Words matter, with or without a talking donkey

Rabbi Micah Buck-Yael is the coordinator of community chaplaincy at Jewish Family & Children’s Service and a member of the St. Louis Rabbinical Association, which coordinates the weekly d’var Torah for the Jewish Light. 

BY Rabbi Micah Buck-Yael

In Parashat Balak, we read a vivid and strange episode in the life of the Israelites. As the Israelites draw near to Moab, the Moabites find themselves terrified of this foreign people approaching their country. The Moabite king, Balak, decides to meet this threat by hiring Bilaam, a well-known sorcerer to curse the Israelites.  He sends messengers to Bilaam, telling him, “I know that whatever you bless is blessed, and whatever you curse is cursed.” 

After some dithering, Bilaam agrees to the job, with the caveat that he will say only what God permits him to say. After a long journey involving an encounter with an angel and a talking donkey, he arrives at the Israelite encampment. He and Balak make elaborate preparations for the ritual of cursing, only to find that the words that escape from Bilaam’s mouth are instead a blessing of Israel. Twice more, Bilaam tries to find the words for a curse but finds himself offering blessing instead. 

His third unwilling blessing contains the famous words Mah Tovu Ohalekha Yaakov, Mishkenotekha Yisrael, “How goodly are your tents, O Jacob, and your dwelling places, O Israel.” 

This parashah makes for a good and memorable story, but it is difficult to tell what it is doing in our Torah. The entire episode is told from the vantage point of Balak and Bilaam; it is difficult to know whether the Israelites even know at the time that someone is trying to curse them or that they have been blessed instead. 


It is hard to know what to make of the interaction between God and the sorcerer-for-hire. Rather than simply dismiss Bilaam as unimportant or ineffective, God seems to speak to him directly and to care very much whether he offers words of blessing or curse. And let’s not even get started on how to interpret the talking donkey.

One thing that does become very clear in this parashah is that words matter. Balak sees a group of people approaching Moab, finds them threatening and very carefully chooses his words about them. He claims that “the group will devour everything around us, just as a bull devours the vegetation of the field.” 

Notice the three things that he does here. First, he calls the Israelites “the group,” taking away their name and identity. Then, he emphasizes that they will “devour” the resources of the Moabites, creating an us-or-them mentality. Finally, he compares them to “a bull,” asking the Moabites to dehumanize the Israelites. His words are designed to incite maximal hatred of the Israelites, and they work.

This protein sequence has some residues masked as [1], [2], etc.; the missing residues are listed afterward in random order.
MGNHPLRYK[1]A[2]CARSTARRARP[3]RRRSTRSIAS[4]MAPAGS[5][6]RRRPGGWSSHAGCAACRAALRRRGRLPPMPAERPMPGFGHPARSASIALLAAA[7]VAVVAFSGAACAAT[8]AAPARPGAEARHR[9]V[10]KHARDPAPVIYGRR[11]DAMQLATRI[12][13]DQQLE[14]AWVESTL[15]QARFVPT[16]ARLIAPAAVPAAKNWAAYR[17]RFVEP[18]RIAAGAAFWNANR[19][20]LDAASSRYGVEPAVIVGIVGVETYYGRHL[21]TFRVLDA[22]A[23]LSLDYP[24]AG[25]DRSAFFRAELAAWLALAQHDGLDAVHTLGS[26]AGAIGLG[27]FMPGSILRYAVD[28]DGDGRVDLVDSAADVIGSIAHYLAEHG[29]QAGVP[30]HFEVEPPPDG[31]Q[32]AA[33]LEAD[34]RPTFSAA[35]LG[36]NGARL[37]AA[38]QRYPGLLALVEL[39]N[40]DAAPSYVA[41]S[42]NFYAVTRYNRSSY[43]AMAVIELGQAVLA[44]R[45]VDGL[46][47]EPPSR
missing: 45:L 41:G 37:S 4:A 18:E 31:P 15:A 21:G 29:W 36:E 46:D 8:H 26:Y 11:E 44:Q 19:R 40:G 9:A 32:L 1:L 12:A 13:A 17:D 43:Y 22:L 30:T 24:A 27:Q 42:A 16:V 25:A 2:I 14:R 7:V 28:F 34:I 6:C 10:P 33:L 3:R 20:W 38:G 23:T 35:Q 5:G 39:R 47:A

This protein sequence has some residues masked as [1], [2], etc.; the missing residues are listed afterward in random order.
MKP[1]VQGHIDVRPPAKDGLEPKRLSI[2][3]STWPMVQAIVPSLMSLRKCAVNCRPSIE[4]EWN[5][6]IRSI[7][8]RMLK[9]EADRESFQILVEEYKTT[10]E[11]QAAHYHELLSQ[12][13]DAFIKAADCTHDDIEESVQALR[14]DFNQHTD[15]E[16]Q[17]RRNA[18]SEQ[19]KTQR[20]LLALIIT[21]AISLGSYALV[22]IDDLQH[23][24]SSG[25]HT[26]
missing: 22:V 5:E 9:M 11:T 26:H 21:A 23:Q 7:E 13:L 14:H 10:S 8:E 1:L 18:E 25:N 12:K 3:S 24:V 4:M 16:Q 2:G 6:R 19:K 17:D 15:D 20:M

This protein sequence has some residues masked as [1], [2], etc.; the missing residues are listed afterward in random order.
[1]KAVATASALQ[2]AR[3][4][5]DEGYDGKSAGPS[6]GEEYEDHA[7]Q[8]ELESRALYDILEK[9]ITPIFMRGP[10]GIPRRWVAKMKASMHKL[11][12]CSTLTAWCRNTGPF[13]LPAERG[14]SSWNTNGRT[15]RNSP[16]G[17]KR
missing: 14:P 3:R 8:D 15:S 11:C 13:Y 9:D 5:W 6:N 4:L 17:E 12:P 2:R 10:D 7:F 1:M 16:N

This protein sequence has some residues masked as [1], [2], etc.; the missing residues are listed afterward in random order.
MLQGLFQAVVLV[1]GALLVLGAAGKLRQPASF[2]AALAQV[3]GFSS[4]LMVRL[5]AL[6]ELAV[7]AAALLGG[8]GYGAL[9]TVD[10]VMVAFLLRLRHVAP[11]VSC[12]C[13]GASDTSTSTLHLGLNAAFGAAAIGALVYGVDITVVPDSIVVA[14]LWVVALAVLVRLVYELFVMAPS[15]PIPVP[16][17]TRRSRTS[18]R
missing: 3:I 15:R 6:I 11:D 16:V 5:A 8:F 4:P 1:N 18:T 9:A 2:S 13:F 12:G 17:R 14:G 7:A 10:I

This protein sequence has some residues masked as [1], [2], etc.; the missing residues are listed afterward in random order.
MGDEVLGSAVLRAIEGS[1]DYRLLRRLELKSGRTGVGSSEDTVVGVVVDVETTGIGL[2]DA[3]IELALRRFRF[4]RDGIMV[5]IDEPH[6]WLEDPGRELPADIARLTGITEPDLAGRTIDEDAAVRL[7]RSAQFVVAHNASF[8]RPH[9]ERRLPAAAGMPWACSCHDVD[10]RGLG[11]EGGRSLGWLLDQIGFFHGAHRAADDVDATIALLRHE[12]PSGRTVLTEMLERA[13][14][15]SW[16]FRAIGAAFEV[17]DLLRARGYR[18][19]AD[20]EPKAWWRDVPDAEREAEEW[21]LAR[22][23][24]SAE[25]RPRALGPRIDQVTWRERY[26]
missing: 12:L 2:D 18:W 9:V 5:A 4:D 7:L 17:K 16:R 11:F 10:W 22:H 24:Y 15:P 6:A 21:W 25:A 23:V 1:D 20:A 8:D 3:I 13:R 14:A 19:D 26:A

His next attack on the Israelites is also with words. When he hires Bilaam to utter a curse, he is looking for words that will do more than change public opinion. He is looking for words that will cause direct harm to the Israelites, allowing for their defeat. The Torah seems to validate his belief that this type of sorcery can work, that the words uttered by Bilaam will have a real effect in the world. In fact, rabbinic interpreters are quick to say that Bilaam is himself as powerful a prophet as Moses (Bamidbar Rabbah 14:12). Whatever he says, for good or for bad, it will matter.

And this is why God does need to step in to the story. God tells Bilaam, twice, that the people that he is being paid to curse are blessed and that he will not be allowed to say anything that will cause them harm.  

But silencing Bilaam’s curse is not enough. God instead chooses to instruct Bilaam to go with the king’s messengers and speak, in public, using the words that God will put into his mouth. He has to make this journey because in order for his curse to be effective, he has to be standing where he can see the people that he is cursing. 

When his first curse is turned into a blessing, he looks for a different place to stand, a new vantage point that might allow him to curse. God is showing him something important: Not only is it God’s power that will prevent Bilaam from uttering a curse, but the experience of seeing the Israelites directly is itself enough to transform his curse.

As we read these chapters of Torah, may we remember that our words, and particularly our words about those who we see as “other,” matter. The things that we say —  or type, or share — without a moment’s thought can do real and lasting harm, or real and lasting good. 

May we remember that in the here and now, no one is going to send us a talking donkey or Divine Editor to filter what we say. But we can demand of ourselves just this much: that before we say something, we take a few moments to truly consider the people we might be cursing, and allow that encounter to change our words to words of blessing.